sigsuspend(2) — Linux manual page

NAME | SYNOPSIS | DESCRIPTION | RETURN VALUE | ERRORS | CONFORMING TO | NOTES | SEE ALSO | COLOPHON

SIGSUSPEND(2)           Linux Programmer's Manual          SIGSUSPEND(2)

NAME         top

       sigsuspend, rt_sigsuspend - wait for a signal

SYNOPSIS         top

       #include <signal.h>

       int sigsuspend(const sigset_t *mask);

   Feature Test Macro Requirements for glibc (see
   feature_test_macros(7)):

       sigsuspend():
           _POSIX_C_SOURCE

DESCRIPTION         top

       sigsuspend() temporarily replaces the signal mask of the calling
       thread with the mask given by mask and then suspends the thread
       until delivery of a signal whose action is to invoke a signal
       handler or to terminate a process.

       If the signal terminates the process, then sigsuspend() does not
       return.  If the signal is caught, then sigsuspend() returns after
       the signal handler returns, and the signal mask is restored to
       the state before the call to sigsuspend().

       It is not possible to block SIGKILL or SIGSTOP; specifying these
       signals in mask, has no effect on the thread's signal mask.

RETURN VALUE         top

       sigsuspend() always returns -1, with errno set to indicate the
       error (normally, EINTR).

ERRORS         top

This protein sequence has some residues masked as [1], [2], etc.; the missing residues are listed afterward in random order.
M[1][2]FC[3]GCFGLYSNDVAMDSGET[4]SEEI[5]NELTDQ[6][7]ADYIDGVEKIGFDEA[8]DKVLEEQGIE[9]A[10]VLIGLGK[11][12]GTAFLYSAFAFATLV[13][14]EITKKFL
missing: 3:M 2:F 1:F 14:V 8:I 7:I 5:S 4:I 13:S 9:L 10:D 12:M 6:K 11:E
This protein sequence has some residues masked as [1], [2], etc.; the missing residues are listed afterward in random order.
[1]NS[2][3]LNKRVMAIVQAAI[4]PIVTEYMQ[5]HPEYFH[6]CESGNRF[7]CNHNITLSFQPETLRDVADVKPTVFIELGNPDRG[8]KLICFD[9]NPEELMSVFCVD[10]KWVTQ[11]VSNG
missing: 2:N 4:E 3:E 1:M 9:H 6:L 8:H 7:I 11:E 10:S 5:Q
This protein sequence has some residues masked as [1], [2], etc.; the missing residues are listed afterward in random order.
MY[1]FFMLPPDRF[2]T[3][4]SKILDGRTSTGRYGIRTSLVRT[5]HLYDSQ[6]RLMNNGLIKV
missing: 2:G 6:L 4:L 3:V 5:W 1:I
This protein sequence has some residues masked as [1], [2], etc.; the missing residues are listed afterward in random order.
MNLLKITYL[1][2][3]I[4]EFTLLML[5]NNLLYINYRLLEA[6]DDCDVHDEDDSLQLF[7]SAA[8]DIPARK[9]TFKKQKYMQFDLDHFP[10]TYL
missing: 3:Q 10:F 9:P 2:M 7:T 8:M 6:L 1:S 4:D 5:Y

EFAULT mask points to memory which is not a valid part of the
              process address space.

       EINTR  The call was interrupted by a signal; signal(7).

CONFORMING TO         top

       POSIX.1-2001, POSIX.1-2008.

NOTES         top

       Normally, sigsuspend() is used in conjunction with sigprocmask(2)
       in order to prevent delivery of a signal during the execution of
       a critical code section.  The caller first blocks the signals
       with sigprocmask(2).  When the critical code has completed, the
       caller then waits for the signals by calling sigsuspend() with
       the signal mask that was returned by sigprocmask(2) (in the
       oldset argument).

       See sigsetops(3) for details on manipulating signal sets.

   C library/kernel differences
       The original Linux system call was named sigsuspend().  However,
       with the addition of real-time signals in Linux 2.2, the fixed-
       size, 32-bit sigset_t type supported by that system call was no
       longer fit for purpose.  Consequently, a new system call,
       rt_sigsuspend(), was added to support an enlarged sigset_t type.
       The new system call takes a second argument, size_t sigsetsize,
       which specifies the size in bytes of the signal set in mask.
       This argument is currently required to have the value
       sizeof(sigset_t) (or the error EINVAL results).  The glibc
       sigsuspend() wrapper function hides these details from us,
       transparently calling rt_sigsuspend() when the kernel provides
       it.

SEE ALSO         top

       kill(2), pause(2), sigaction(2), signal(2), sigprocmask(2),
       sigwaitinfo(2), sigsetops(3), sigwait(3), signal(7)

COLOPHON         top

       This page is part of release 5.11 of the Linux man-pages project.
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       and the latest version of this page, can be found at
       https://www.kernel.org/doc/man-pages/.

Linux                          2021-03-22                  SIGSUSPEND(2)

Pages that refer to this page: pause(2)sigaction(2)signal(2)sigpending(2)sigprocmask(2)syscalls(2)sigpause(3)sigset(3)sigsetops(3)sigwait(3)signal(7)signal-safety(7)system_data_types(7)